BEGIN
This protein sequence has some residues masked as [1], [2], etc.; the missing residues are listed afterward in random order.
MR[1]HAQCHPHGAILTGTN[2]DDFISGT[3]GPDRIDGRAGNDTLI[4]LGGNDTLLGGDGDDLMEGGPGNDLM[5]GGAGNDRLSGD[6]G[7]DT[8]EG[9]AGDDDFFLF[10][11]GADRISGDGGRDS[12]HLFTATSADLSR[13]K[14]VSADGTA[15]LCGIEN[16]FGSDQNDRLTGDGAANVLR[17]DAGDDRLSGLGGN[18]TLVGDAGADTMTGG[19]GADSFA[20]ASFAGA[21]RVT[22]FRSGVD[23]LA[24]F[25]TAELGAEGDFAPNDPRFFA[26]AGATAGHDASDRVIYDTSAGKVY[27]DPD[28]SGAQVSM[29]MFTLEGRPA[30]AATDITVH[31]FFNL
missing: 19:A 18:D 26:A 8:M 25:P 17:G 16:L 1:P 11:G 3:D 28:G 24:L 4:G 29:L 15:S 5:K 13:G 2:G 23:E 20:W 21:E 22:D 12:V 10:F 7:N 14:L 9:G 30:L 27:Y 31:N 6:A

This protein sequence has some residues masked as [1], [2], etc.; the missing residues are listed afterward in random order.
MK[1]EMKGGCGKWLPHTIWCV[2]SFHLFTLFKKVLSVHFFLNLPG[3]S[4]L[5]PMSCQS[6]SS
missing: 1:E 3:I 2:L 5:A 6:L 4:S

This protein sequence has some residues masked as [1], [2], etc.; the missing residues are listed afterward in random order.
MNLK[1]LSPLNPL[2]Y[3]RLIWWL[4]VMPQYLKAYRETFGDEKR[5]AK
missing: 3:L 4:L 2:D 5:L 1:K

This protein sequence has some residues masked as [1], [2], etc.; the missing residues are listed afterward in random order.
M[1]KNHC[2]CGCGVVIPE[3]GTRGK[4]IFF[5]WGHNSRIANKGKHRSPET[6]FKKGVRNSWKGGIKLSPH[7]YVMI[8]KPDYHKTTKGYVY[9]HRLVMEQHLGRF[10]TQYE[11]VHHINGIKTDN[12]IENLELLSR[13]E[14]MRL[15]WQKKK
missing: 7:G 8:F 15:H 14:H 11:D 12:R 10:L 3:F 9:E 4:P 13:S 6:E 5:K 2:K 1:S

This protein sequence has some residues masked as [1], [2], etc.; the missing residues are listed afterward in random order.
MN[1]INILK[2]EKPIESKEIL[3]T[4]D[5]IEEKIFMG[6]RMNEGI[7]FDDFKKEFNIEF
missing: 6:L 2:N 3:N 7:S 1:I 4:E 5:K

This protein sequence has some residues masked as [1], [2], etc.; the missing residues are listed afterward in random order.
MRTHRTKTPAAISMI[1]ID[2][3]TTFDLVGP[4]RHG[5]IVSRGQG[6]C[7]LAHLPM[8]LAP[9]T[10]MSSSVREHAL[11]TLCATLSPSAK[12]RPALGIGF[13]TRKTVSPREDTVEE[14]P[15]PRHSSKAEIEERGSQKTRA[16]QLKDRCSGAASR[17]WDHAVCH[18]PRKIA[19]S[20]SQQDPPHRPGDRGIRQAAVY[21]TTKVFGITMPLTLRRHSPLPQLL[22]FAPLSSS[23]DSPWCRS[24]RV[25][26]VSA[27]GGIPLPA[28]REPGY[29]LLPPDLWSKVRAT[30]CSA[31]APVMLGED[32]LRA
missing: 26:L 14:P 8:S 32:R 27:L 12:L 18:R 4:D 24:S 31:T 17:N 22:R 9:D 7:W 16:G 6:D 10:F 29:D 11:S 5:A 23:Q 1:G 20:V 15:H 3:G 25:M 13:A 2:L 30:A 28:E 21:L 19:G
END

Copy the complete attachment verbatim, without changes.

This protein sequence has some residues masked as [1], [2], etc.; the missing residues are listed afterward in random order.
MR[1]HAQCHPHGAILTGTN[2]DDFISGT[3]GPDRIDGRAGNDTLI[4]LGGNDTLLGGDGDDLMEGGPGNDLM[5]GGAGNDRLSGD[6]G[7]DT[8]EG[9]AGDDDFFLF[10][11]GADRISGDGGRDS[12]HLFTATSADLSR[13]K[14]VSADGTA[15]LCGIEN[16]FGSDQNDRLTGDGAANVLR[17]DAGDDRLSGLGGN[18]TLVGDAGADTMTGG[19]GADSFA[20]ASFAGA[21]RVT[22]FRSGVD[23]LA[24]F[25]TAELGAEGDFAPNDPRFFA[26]AGATAGHDASDRVIYDTSAGKVY[27]DPD[28]SGAQVSM[29]MFTLEGRPA[30]AATDITVH[31]FFNL
missing: 19:A 18:D 26:A 8:M 25:P 17:G 16:L 1:P 11:G 3:D 28:G 24:L 4:G 29:L 15:S 5:K 13:G 2:G 23:E 20:W 21:E 22:D 12:V 10:F 7:N 14:L 9:G 30:L 27:Y 31:N 6:A

This protein sequence has some residues masked as [1], [2], etc.; the missing residues are listed afterward in random order.
MK[1]EMKGGCGKWLPHTIWCV[2]SFHLFTLFKKVLSVHFFLNLPG[3]S[4]L[5]PMSCQS[6]SS
missing: 1:E 3:I 2:L 5:A 6:L 4:S

This protein sequence has some residues masked as [1], [2], etc.; the missing residues are listed afterward in random order.
MNLK[1]LSPLNPL[2]Y[3]RLIWWL[4]VMPQYLKAYRETFGDEKR[5]AK
missing: 3:L 4:L 2:D 5:L 1:K

This protein sequence has some residues masked as [1], [2], etc.; the missing residues are listed afterward in random order.
M[1]KNHC[2]CGCGVVIPE[3]GTRGK[4]IFF[5]WGHNSRIANKGKHRSPET[6]FKKGVRNSWKGGIKLSPH[7]YVMI[8]KPDYHKTTKGYVY[9]HRLVMEQHLGRF[10]TQYE[11]VHHINGIKTDN[12]IENLELLSR[13]E[14]MRL[15]WQKKK
missing: 7:G 8:F 15:H 14:H 11:D 12:R 10:L 3:F 9:E 4:P 13:S 6:E 5:K 2:K 1:S

This protein sequence has some residues masked as [1], [2], etc.; the missing residues are listed afterward in random order.
MN[1]INILK[2]EKPIESKEIL[3]T[4]D[5]IEEKIFMG[6]RMNEGI[7]FDDFKKEFNIEF
missing: 6:L 2:N 3:N 7:S 1:I 4:E 5:K

This protein sequence has some residues masked as [1], [2], etc.; the missing residues are listed afterward in random order.
MRTHRTKTPAAISMI[1]ID[2][3]TTFDLVGP[4]RHG[5]IVSRGQG[6]C[7]LAHLPM[8]LAP[9]T[10]MSSSVREHAL[11]TLCATLSPSAK[12]RPALGIGF[13]TRKTVSPREDTVEE[14]P[15]PRHSSKAEIEERGSQKTRA[16]QLKDRCSGAASR[17]WDHAVCH[18]PRKIA[19]S[20]SQQDPPHRPGDRGIRQAAVY[21]TTKVFGITMPLTLRRHSPLPQLL[22]FAPLSSS[23]DSPWCRS[24]RV[25][26]VSA[27]GGIPLPA[28]REPGY[29]LLPPDLWSKVRAT[30]CSA[31]APVMLGED[32]LRA
missing: 26:L 14:P 8:S 32:R 27:L 12:L 18:R 4:D 24:S 31:T 17:N 22:R 9:D 7:W 16:G 6:D 10:F 29:D 11:S 5:A 23:Q 1:G 20:V 15:H 3:G 25:M 13:A 2:L 30:A 28:E 21:L 19:G